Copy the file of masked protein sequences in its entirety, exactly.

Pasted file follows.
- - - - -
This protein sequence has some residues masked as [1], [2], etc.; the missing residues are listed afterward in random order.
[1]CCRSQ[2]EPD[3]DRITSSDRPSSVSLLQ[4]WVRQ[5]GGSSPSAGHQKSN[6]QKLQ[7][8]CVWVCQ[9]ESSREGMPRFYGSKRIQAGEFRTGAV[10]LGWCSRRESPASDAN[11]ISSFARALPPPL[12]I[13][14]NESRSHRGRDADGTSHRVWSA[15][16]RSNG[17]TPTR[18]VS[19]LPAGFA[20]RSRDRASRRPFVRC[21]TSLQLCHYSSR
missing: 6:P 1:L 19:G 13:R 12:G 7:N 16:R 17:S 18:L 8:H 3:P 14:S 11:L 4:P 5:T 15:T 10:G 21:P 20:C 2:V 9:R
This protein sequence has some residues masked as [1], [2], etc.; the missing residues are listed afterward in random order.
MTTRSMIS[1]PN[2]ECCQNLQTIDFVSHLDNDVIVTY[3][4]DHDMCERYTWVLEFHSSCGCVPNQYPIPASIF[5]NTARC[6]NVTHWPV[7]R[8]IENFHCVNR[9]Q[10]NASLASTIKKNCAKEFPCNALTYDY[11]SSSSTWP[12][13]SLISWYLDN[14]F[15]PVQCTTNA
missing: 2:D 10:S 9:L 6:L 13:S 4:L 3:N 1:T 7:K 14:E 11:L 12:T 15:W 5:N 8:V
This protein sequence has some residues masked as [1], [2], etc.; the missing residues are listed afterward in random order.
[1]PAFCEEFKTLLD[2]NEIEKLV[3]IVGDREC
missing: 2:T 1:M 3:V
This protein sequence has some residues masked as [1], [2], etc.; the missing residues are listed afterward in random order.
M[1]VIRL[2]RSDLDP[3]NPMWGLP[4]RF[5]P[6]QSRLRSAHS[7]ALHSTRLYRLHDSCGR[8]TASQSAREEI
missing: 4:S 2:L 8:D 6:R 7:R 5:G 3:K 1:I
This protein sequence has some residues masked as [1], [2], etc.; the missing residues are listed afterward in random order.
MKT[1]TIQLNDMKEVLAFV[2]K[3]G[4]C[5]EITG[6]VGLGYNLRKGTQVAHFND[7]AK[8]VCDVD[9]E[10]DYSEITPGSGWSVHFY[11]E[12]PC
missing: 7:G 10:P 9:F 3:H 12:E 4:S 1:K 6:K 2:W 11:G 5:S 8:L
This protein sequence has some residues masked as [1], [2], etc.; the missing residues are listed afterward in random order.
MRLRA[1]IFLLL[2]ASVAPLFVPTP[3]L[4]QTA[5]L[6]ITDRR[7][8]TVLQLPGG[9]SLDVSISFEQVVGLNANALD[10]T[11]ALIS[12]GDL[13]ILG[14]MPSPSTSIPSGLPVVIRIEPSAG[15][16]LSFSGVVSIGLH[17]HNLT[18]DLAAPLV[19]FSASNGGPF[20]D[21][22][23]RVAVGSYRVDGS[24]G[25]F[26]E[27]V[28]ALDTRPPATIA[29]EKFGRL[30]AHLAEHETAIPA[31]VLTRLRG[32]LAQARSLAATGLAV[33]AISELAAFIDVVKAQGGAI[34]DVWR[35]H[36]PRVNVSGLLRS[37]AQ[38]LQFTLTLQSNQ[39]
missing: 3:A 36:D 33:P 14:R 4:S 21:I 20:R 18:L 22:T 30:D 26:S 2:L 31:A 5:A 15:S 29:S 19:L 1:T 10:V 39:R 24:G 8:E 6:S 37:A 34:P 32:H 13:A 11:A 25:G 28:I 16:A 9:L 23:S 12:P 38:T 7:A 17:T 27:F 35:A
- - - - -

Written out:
This protein sequence has some residues masked as [1], [2], etc.; the missing residues are listed afterward in random order.
[1]CCRSQ[2]EPD[3]DRITSSDRPSSVSLLQ[4]WVRQ[5]GGSSPSAGHQKSN[6]QKLQ[7][8]CVWVCQ[9]ESSREGMPRFYGSKRIQAGEFRTGAV[10]LGWCSRRESPASDAN[11]ISSFARALPPPL[12]I[13][14]NESRSHRGRDADGTSHRVWSA[15][16]RSNG[17]TPTR[18]VS[19]LPAGFA[20]RSRDRASRRPFVRC[21]TSLQLCHYSSR
missing: 6:P 1:L 19:G 13:R 12:G 7:N 16:R 17:S 18:L 8:H 3:P 14:S 11:L 4:P 5:T 15:T 10:G 21:P 20:C 2:V 9:R
This protein sequence has some residues masked as [1], [2], etc.; the missing residues are listed afterward in random order.
MTTRSMIS[1]PN[2]ECCQNLQTIDFVSHLDNDVIVTY[3][4]DHDMCERYTWVLEFHSSCGCVPNQYPIPASIF[5]NTARC[6]NVTHWPV[7]R[8]IENFHCVNR[9]Q[10]NASLASTIKKNCAKEFPCNALTYDY[11]SSSSTWP[12][13]SLISWYLDN[14]F[15]PVQCTTNA
missing: 2:D 10:S 9:L 6:L 13:S 4:L 3:N 1:T 7:K 14:E 11:L 12:T 15:W 5:N 8:V
This protein sequence has some residues masked as [1], [2], etc.; the missing residues are listed afterward in random order.
[1]PAFCEEFKTLLD[2]NEIEKLV[3]IVGDREC
missing: 2:T 1:M 3:V
This protein sequence has some residues masked as [1], [2], etc.; the missing residues are listed afterward in random order.
M[1]VIRL[2]RSDLDP[3]NPMWGLP[4]RF[5]P[6]QSRLRSAHS[7]ALHSTRLYRLHDSCGR[8]TASQSAREEI
missing: 4:S 2:L 8:D 6:R 7:R 5:G 3:K 1:I
This protein sequence has some residues masked as [1], [2], etc.; the missing residues are listed afterward in random order.
MKT[1]TIQLNDMKEVLAFV[2]K[3]G[4]C[5]EITG[6]VGLGYNLRKGTQVAHFND[7]AK[8]VCDVD[9]E[10]DYSEITPGSGWSVHFY[11]E[12]PC
missing: 7:G 10:P 9:F 3:H 12:E 4:S 1:K 6:K 2:W 11:G 5:S 8:L
This protein sequence has some residues masked as [1], [2], etc.; the missing residues are listed afterward in random order.
MRLRA[1]IFLLL[2]ASVAPLFVPTP[3]L[4]QTA[5]L[6]ITDRR[7][8]TVLQLPGG[9]SLDVSISFEQVVGLNANALD[10]T[11]ALIS[12]GDL[13]ILG[14]MPSPSTSIPSGLPVVIRIEPSAG[15][16]LSFSGVVSIGLH[17]HNLT[18]DLAAPLV[19]FSASNGGPF[20]D[21][22][23]RVAVGSYRVDGS[24]G[25]F[26]E[27]V[28]ALDTRPPATIA[29]EKFGRL[30]AHLAEHETAIPA[31]VLTRLRG[32]LAQARSLAATGLAV[33]AISELAAFIDVVKAQGGAI[34]DVWR[35]H[36]PRVNVSGLLRS[37]AQ[38]LQFTLTLQSNQ[39]
missing: 3:A 36:D 33:P 14:R 4:S 21:I 20:R 18:L 22:T 30:D 26:S 2:L 31:A 5:A 15:S 29:S 19:L 1:T 10:V 39:R 24:G 8:E 6:S 37:A 34:P 32:H 13:A 11:A 25:G 28:I 16:A 9:L 23:S 12:P 38:T 7:A 17:T 27:F 35:A